No doctor’s referral is required to make an appointment at Holloway Vision.
Medicare covers the majority of the examination fee. The examination fee covers all necessary procedures including the more advanced investigations for macular degeneration and glaucoma.
There is a small gap payment. Your rebate can be paid directly into your Medicare registered cheque or savings account on the day.
Most people require a full check up every 2 years. This may vary depending on your individual needs.
Holloway Vision recommends that people with diabetes, contact lens wearers and those with a family history of glaucoma or macular degeneration should have annual visits to the optometrist.
In some circumstances more frequent visits are recommended.
The most common signs in children and adults that indicate the need for a full eye exam are as follows:
• Headaches, nausea or dizziness after visual concentration.
• Blurred or double vision
• Crossed or turned eyes.
• Blinking or eye rubbing after visual concentration.
• Placing head close to book when reading or writing.
• Frowning while looking at the TV or whiteboard.
• Difficulty reading small print.
• Difficulty adjusting focus between near and far objects.
Please note this is not an exhaustive list, just the most common symptoms. Eye examinations every 2 years help prevent eye problems going undetected.
If your eyes are red for an obvious reason, for example swimming in an overly chlorinated pool, then some lubricating drops will help your eyes recover to normal in a few hours.
If you do not know the reason for the redness or if you also have pain, discharge or light hurts your eye, call us on 03 5722 1322 during work hours for an on the day consult or phone 0409 945 375 for after work hours.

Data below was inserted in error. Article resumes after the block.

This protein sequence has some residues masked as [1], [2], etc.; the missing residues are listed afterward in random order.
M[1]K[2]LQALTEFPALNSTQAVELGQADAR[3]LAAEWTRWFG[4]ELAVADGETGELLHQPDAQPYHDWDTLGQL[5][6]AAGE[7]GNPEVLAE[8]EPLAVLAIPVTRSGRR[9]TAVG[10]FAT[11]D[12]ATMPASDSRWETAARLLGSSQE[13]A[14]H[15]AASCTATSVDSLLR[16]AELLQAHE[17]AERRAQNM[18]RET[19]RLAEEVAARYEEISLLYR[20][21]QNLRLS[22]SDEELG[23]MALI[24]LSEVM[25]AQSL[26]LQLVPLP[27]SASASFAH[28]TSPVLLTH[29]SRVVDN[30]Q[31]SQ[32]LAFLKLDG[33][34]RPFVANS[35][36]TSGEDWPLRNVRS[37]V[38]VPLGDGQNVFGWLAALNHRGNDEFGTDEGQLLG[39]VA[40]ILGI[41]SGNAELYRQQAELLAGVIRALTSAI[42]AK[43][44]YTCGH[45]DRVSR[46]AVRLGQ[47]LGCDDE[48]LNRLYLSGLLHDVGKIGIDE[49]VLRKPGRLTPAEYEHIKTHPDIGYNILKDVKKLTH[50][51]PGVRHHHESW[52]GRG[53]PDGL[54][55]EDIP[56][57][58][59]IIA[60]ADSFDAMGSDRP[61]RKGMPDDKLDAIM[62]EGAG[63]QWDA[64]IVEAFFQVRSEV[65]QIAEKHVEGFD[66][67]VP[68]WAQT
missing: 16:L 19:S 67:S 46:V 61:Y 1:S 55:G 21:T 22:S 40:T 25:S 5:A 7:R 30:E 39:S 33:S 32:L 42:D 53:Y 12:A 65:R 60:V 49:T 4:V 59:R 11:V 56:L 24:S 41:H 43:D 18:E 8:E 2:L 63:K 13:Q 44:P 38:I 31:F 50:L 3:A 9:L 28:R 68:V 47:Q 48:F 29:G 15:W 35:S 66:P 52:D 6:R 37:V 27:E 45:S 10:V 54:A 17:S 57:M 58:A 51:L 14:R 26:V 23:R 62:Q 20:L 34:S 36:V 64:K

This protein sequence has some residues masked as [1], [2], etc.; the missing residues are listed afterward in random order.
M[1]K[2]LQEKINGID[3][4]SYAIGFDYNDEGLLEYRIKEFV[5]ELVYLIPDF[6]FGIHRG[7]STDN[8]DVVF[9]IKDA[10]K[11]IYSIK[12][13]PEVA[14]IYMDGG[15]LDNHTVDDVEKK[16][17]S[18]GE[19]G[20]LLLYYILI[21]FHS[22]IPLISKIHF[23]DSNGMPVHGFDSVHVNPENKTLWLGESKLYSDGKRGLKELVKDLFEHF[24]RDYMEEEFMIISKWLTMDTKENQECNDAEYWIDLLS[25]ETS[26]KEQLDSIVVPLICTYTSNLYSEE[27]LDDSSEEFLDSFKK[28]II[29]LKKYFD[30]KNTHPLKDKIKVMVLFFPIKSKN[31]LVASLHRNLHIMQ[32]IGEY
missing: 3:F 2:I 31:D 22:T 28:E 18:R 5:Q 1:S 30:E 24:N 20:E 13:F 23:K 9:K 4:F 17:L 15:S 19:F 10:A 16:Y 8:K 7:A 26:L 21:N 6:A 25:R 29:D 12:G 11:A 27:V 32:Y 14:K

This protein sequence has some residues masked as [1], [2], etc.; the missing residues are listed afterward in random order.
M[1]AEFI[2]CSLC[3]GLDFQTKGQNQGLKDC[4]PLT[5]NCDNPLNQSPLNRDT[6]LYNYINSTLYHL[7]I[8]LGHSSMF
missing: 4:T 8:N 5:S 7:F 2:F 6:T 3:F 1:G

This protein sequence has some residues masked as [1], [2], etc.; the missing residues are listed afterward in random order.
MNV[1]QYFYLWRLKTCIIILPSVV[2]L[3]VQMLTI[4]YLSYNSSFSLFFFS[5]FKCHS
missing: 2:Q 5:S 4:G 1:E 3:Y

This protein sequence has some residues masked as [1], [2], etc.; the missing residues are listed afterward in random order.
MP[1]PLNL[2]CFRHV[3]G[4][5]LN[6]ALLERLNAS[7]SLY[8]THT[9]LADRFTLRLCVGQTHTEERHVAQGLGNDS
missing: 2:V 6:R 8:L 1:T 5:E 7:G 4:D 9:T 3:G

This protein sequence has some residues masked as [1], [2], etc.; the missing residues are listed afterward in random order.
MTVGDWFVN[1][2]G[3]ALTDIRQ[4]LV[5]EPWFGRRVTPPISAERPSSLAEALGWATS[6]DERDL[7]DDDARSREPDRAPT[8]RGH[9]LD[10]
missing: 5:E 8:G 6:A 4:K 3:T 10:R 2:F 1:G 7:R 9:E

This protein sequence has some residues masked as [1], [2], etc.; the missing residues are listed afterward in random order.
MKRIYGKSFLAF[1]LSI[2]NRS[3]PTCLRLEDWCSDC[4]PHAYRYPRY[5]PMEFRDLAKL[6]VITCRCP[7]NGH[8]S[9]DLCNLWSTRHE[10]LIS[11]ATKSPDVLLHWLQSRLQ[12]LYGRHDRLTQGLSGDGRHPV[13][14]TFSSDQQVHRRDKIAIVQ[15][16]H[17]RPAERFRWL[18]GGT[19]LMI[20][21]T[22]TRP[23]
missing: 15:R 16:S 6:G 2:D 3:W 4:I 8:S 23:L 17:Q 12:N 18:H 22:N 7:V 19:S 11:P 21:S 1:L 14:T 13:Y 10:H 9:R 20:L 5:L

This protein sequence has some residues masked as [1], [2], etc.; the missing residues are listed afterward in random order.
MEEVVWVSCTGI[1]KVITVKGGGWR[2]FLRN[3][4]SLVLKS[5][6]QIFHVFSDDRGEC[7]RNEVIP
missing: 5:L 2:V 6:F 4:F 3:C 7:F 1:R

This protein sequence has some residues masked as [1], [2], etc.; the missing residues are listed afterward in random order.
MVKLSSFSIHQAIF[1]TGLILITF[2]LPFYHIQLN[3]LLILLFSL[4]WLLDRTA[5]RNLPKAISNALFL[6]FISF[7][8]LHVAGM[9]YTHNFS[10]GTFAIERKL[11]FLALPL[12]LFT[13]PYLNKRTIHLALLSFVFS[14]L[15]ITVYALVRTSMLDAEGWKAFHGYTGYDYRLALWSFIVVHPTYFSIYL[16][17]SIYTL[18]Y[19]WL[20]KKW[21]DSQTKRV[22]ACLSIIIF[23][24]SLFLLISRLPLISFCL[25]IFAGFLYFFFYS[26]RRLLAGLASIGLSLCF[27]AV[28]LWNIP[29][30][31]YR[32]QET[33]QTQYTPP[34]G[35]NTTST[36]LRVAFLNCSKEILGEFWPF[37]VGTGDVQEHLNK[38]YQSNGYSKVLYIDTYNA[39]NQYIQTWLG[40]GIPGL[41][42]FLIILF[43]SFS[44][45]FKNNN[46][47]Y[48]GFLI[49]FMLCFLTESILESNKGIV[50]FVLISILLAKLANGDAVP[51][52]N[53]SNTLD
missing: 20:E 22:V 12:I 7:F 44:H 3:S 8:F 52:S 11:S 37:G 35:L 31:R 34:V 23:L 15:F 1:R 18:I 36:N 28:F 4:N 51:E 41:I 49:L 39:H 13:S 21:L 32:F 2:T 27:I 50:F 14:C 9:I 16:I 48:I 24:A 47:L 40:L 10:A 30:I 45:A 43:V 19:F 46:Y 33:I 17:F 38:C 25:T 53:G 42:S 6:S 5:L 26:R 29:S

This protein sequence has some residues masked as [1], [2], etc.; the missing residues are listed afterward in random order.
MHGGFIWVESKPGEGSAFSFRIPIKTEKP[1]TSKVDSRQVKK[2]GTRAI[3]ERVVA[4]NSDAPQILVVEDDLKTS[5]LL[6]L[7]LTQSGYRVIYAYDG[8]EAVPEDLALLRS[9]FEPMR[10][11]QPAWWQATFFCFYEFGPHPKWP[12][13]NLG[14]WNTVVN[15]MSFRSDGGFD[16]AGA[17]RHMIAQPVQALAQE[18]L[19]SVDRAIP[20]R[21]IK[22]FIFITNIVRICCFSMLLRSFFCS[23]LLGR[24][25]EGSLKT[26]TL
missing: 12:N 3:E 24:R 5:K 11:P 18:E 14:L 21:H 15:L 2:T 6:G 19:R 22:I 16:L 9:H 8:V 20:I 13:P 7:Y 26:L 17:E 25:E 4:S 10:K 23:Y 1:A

When you have red eyes there is always a reason. Eye drops bought from the chemist or supermarket are a Band-Aid approach to the problem.
They are good for an emergency, for example a special occasion, but are not recommended for extended use. Drops that specialise in ‘taking the red out’ are not recommended for extended use either as they have the potential to make your eyes permanently red and in some cases cause glaucoma.
The best solution is to make an appointment for diagnosis and correct treatment of the underlying cause.
The Optometry Association of Australia recommends starting children’s eye tests when they are 3 years of age.
We suggest checkups every two years to ensure the early intervention for any eye problems that may affect your child’s learning.
Wearing glasses that are out of date, or have someone else’s prescription will not damage your eyes but may cause you to suffer headaches, temporary blurring of your vision. Problems with depth perception can lead to accidents.
No. Many people, particularly over 40’s, quickly become dependent on glasses when they have them, but this is not because glasses are causing their eyesight to deteriorate.
Reading glasses and magnifiers can have a similar effect. This is simply because the eye is adjusting to being able to see clearly, not because your eyesight is getting worse by wearing glasses.